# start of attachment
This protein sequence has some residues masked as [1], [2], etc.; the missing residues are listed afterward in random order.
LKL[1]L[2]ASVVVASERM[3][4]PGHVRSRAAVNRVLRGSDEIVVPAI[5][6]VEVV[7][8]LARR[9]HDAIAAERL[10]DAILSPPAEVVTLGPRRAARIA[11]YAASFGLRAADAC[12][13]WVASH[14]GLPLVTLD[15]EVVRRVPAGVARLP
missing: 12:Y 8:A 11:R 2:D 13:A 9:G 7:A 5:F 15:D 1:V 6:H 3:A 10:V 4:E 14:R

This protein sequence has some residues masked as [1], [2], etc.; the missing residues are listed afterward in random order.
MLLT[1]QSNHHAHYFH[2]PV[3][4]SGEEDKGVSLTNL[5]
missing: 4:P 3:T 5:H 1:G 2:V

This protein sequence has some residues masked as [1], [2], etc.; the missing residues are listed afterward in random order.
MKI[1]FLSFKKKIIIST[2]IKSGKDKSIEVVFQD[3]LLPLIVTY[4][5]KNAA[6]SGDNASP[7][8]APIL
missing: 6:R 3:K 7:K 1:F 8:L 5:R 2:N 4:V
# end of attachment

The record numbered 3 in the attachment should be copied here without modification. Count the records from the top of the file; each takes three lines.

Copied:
This protein sequence has some residues masked as [1], [2], etc.; the missing residues are listed afterward in random order.
MKI[1]FLSFKKKIIIST[2]IKSGKDKSIEVVFQD[3]LLPLIVTY[4][5]KNAA[6]SGDNASP[7][8]APIL
missing: 6:R 3:K 7:K 1:F 8:L 5:R 2:N 4:V